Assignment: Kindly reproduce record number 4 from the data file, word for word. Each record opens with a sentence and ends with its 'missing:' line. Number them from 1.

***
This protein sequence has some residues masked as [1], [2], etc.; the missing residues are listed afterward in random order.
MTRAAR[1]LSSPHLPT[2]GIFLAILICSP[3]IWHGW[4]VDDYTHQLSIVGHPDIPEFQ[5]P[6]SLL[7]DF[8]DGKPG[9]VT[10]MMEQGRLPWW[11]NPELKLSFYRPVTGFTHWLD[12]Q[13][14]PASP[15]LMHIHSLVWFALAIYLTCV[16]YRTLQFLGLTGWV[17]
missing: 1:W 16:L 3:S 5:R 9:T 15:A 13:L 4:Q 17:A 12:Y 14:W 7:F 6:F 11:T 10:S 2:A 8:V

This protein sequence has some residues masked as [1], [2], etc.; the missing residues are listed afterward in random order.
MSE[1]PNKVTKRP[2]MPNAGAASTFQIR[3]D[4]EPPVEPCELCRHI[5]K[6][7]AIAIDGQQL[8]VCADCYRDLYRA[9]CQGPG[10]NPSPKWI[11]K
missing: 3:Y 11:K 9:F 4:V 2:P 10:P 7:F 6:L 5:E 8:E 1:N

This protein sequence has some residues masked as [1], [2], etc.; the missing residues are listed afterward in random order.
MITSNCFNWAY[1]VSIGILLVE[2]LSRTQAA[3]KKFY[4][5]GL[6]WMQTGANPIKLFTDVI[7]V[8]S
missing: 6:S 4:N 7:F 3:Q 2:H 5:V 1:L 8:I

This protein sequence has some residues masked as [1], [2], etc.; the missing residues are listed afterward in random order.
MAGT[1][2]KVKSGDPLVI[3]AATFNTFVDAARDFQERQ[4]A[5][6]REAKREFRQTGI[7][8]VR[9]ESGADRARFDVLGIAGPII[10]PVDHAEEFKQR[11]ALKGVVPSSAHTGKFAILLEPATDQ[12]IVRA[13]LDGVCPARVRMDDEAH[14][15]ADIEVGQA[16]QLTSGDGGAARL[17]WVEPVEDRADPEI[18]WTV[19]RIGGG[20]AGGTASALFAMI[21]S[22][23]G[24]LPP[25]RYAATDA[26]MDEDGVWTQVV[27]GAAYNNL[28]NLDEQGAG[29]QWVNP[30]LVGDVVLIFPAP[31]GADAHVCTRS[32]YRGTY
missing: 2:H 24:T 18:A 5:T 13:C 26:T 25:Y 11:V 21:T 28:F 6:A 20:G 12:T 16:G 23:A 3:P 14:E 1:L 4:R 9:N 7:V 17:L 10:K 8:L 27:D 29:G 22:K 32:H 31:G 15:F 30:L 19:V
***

This protein sequence has some residues masked as [1], [2], etc.; the missing residues are listed afterward in random order.
MAGT[1][2]KVKSGDPLVI[3]AATFNTFVDAARDFQERQ[4]A[5][6]REAKREFRQTGI[7][8]VR[9]ESGADRARFDVLGIAGPII[10]PVDHAEEFKQR[11]ALKGVVPSSAHTGKFAILLEPATDQ[12]IVRA[13]LDGVCPARVRMDDEAH[14][15]ADIEVGQA[16]QLTSGDGGAARL[17]WVEPVEDRADPEI[18]WTV[19]RIGGG[20]AGGTASALFAMI[21]S[22][23]G[24]LPP[25]RYAATDA[26]MDEDGVWTQVV[27]GAAYNNL[28]NLDEQGAG[29]QWVNP[30]LVGDVVLIFPAP[31]GADAHVCTRS[32]YRGTY
missing: 2:H 24:T 18:A 5:T 13:C 26:T 25:Y 11:V 21:T 28:F 6:A 20:G 12:T 16:G 23:A 3:P 14:E 1:L 4:R 9:N 7:V 17:L 10:K 8:L 27:D 29:G 22:K 32:H 31:G 15:F 30:L 19:V